During these strange last few weeks of pandemic-induced shelter-in-place orders, toilet paper hoarding and beach closures, one of the few silver linings has been news stories of improved environmental health — from clear waters in Venice, Italy to several consecutive weeks of clean air in Los Angeles — which seem to suggest that everything on the planet (aside from people, of course) might enjoy a net-positive outcome from the coronavirus outbreak.
Not so fast. On Thursday, the U.S. Environmental Protection Agency, announced a broad relaxation of environmental rules framed as a response to the coronavirus pandemic. Traditionally, large production facilities like factories and power plants are required to report anytime they discharge a certain level of pollution into the air and water. According to the New York Times, though, power plants, factories and other facilities are now allowed to monitor themselves. That’s right, the EPA will no longer issue fines for certain violations related to air, water, and hazardous waste. Let that sink in for a second.
The easing has been widely criticized, with a former Obama administration official telling the Times that the situation is “an open license to pollute” and “nothing short of an abject abdication of the E.P.A. mission to protect our well being.’’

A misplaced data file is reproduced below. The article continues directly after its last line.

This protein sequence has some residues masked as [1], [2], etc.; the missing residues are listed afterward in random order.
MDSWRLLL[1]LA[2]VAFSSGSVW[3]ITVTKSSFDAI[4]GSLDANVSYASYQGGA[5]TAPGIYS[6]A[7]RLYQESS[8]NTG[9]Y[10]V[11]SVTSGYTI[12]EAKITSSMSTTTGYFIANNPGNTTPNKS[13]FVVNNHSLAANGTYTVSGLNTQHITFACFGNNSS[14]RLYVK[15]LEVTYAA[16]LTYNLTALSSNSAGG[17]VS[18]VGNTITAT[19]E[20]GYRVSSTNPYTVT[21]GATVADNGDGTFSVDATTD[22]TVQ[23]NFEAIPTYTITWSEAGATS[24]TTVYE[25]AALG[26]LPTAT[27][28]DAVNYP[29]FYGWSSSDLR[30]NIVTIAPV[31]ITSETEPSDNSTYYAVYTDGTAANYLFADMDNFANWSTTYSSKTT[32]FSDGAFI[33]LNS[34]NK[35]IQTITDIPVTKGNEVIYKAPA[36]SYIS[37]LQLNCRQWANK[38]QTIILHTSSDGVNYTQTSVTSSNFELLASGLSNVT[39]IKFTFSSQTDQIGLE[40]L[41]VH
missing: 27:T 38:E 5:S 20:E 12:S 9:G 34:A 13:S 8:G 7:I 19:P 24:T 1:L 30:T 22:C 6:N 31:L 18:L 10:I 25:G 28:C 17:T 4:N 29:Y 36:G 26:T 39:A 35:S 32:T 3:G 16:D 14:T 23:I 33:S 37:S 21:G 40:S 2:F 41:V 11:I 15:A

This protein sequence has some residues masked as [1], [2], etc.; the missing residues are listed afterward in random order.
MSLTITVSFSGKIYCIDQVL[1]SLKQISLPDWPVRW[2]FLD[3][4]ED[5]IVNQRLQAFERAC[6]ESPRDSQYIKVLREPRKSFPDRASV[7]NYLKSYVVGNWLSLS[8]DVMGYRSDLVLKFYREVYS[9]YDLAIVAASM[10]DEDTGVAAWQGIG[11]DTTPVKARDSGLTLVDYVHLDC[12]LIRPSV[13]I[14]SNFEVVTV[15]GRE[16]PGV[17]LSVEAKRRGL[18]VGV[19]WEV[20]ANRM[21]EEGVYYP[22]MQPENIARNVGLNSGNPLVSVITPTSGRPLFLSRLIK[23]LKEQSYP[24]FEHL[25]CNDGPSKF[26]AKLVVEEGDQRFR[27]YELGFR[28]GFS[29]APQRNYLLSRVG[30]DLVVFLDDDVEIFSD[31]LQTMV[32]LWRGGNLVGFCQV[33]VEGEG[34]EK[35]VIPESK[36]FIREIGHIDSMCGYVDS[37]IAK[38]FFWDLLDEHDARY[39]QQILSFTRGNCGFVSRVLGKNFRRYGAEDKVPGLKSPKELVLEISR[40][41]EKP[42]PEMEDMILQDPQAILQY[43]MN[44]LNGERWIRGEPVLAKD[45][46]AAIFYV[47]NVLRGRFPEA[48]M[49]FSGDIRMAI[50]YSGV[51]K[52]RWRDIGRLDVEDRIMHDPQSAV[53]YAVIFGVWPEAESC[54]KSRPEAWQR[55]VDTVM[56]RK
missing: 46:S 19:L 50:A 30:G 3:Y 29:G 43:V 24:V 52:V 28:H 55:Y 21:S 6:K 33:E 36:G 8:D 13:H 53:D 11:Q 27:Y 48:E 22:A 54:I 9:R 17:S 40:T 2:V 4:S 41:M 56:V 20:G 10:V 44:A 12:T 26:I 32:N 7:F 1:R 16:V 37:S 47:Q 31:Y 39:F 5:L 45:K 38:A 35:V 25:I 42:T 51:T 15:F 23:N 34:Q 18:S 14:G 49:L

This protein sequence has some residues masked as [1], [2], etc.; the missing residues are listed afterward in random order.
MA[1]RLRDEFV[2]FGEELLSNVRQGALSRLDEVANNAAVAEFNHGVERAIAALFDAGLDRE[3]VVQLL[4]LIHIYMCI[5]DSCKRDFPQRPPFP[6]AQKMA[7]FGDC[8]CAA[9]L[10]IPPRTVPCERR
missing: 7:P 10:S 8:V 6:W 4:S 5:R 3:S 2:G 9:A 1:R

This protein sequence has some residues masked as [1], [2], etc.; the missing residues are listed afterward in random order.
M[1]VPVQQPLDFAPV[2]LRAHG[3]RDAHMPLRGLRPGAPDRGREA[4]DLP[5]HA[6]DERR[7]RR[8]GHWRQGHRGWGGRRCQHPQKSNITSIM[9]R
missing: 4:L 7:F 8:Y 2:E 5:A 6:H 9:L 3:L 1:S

Public officials in California, which often seems like the front lines in the battle between industry and environmental protection, were similarly incensed. Imperial Beach mayor Serge Dedina told the L.A. Times, “the severity of the COVID-19 crisis should not be used as an excuse by the EPA to relax enforcement of federal environmental laws designed to protect public health and safety,” adding “this crisis has only underscored why protecting public health and safety and our environment is more critical than ever.”
With enforcement agents across the country off the job, some see the move as practical. However, many others have noted with alarm that the sweeping changes were put in place for an indefinite period of time. Coupled with a policy of aggressive rollbacks of environmental regulations adopted by the Trump administration over the last few years, the E.P.A. seems to be treating the COVID-19 crisis as just another excuse to further defer to the polluters it was created to police.
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